Use this URL to cite or link to this record in EThOS: http://ethos.bl.uk/OrderDetails.do?uin=uk.bl.ethos.669712
Title: Characterisation of the HIV-1 reservoir and the potential for viral eradication
Author: Williams, James Philip
Awarding Body: University of Oxford
Current Institution: University of Oxford
Date of Award: 2014
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Abstract:
The HIV-1 reservoir is the major barrier to eradication and cure of HIV-1 infection. The aim of this thesis was to characterise the HIV-1 reservoir in PHI and to investigate two potential reservoir clearance strategies. Sensitive Q-PCR assays that quantify HIV-1 DNA reservoir level were developed and applied to characterise the HIV-1 reservoir in acutely infected patients enrolled in the SPARTAC trial. HIV-1 DNA levels were found to be a useful biomarker for predicting clinical progression and the time of viral remission in patients, after HAART interruption. Since low HIV-1 DNA reservoir levels were clinically beneficial, potential therapies aimed at decreasing the reservoir burden were investigated. Thermotherapy was employed as a possible method for increasing CTL killing ability of HIV-1-infected cells. This may increase the likelihood of virological control and functional cure. SPION uptake impacted negatively on the natural killing ability of CTL that expressed the high affinity 868-TCR. However, localised thermotherapeutic heat generation was insufficient to cause direct thermal ablation of bound target cells or to enhance the natural killing ability of CTL. 868-TCR transduced CTL were employed directly as a means to target the latent viral reservoir by the ‘kick and kill’ hypothesis. Latent HIV-1 was reactivated in a variety of latent cell line models, but inconclusively in a primary model. 868-TCR transduced CTL killing of latently infected cells was observed. However, reactivation of latent virus did not necessarily relate to increased antigenicity of latent cells, perhaps in part due to anti-latency drug-induced alterations in MHC class I expression. Despite recent and sustained interest in HIV-1 cure strategies, the prospect still remains elusive. Only through the development of sensitive assays that measure the HIV-1 reservoir and their application to novel and innovative cure strategies will HIV-1 ever be functionally cured or eradicated in patients on a large scale.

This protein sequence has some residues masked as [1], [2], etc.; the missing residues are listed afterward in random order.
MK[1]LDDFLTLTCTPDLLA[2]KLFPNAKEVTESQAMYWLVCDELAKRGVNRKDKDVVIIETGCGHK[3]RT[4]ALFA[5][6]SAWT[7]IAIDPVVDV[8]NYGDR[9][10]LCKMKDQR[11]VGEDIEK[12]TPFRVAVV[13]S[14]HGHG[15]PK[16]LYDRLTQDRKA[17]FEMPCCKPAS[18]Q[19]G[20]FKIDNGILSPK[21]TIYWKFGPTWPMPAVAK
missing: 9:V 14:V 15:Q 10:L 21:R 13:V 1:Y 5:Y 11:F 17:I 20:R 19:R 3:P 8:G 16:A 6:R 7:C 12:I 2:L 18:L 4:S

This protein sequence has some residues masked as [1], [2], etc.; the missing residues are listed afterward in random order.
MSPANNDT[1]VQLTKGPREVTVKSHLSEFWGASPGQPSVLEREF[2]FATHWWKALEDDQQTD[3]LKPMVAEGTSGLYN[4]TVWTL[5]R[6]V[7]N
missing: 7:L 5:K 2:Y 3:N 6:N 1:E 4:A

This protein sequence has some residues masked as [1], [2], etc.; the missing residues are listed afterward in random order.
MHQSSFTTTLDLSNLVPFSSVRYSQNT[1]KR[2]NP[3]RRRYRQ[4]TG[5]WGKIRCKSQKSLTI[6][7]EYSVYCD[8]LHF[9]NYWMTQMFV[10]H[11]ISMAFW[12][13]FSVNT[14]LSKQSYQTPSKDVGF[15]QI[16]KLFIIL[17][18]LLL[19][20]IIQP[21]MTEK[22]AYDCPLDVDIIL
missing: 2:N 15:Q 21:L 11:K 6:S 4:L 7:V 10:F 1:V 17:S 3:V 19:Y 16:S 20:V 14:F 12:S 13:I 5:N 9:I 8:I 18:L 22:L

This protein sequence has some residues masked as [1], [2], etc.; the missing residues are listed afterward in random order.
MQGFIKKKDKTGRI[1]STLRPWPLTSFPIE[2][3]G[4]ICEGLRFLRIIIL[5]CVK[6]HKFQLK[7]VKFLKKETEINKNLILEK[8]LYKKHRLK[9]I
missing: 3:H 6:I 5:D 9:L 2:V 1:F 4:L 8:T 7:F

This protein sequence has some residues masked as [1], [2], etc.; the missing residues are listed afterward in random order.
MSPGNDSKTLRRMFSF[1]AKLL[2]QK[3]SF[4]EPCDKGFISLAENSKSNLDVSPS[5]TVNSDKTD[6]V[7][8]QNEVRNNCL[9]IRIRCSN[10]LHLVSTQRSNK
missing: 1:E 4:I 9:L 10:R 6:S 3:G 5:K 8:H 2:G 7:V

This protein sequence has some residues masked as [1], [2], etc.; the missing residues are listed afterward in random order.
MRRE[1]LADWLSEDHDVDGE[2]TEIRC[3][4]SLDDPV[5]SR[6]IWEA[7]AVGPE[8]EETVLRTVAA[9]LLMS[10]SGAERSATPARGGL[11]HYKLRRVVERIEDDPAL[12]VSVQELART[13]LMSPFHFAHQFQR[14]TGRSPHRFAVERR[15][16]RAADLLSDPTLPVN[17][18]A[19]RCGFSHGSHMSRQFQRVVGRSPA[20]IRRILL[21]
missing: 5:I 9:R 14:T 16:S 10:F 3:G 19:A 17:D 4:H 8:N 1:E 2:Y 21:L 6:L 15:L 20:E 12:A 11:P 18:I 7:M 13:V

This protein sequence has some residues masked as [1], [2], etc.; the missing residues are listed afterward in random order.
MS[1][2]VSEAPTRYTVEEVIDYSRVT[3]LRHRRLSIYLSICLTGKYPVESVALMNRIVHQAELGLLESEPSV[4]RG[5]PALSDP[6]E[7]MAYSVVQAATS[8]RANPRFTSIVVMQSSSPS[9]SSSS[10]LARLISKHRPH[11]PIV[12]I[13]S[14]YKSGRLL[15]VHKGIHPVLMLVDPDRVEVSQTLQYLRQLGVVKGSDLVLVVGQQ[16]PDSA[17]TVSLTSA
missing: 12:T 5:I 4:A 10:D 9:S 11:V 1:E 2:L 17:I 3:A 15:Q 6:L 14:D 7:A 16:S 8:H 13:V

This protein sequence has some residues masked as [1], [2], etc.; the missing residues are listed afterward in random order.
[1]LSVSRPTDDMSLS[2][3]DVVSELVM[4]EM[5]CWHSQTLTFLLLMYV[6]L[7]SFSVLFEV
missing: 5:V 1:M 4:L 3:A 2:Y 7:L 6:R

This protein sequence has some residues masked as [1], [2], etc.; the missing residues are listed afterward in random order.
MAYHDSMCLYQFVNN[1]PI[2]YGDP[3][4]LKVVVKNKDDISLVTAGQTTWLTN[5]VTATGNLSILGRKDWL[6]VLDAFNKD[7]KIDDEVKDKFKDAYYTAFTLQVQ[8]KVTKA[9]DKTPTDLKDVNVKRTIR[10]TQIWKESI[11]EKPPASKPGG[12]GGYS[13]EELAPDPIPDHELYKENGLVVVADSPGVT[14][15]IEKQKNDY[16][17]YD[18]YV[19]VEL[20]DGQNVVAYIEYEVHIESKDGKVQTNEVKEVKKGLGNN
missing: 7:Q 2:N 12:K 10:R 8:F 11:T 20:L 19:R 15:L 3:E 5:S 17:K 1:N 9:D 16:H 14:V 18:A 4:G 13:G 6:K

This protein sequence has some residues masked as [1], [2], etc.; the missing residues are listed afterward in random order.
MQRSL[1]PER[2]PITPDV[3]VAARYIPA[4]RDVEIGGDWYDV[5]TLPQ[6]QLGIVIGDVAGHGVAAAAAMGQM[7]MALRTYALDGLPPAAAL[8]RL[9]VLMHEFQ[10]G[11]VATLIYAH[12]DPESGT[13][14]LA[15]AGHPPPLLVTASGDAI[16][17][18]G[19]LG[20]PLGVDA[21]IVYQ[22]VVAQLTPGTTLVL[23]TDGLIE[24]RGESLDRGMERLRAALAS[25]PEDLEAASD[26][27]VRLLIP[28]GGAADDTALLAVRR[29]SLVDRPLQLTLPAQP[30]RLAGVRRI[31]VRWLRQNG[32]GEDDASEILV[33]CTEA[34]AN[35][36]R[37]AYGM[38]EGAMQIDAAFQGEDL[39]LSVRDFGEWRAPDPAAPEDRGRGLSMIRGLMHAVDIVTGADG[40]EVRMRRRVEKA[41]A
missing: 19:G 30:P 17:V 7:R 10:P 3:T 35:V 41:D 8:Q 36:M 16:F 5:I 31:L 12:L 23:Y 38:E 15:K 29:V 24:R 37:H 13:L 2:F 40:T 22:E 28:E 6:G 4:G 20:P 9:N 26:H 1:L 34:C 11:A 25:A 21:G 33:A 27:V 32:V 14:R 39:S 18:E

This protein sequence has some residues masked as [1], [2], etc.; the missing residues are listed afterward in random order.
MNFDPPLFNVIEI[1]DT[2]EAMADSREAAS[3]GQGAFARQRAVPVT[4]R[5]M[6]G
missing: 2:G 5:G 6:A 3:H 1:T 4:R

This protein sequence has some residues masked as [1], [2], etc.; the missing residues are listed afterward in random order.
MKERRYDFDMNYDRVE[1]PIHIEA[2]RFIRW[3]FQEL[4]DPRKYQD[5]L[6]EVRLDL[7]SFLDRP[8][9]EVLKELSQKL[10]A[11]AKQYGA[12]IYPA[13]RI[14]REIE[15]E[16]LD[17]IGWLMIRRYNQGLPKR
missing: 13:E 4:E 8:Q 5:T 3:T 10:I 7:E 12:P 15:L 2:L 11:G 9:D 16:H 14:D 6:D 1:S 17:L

Supervisor: Frater, John ; Phillips, Rodney E. Sponsor: Not available
Qualification Name: Thesis (Ph.D.) Qualification Level: Doctoral
EThOS ID: uk.bl.ethos.669712  DOI: Not available
Keywords: Infectious diseases ; Immunology ; Viruses ; reservoir ; latency ; virology ; T cell ; eradication
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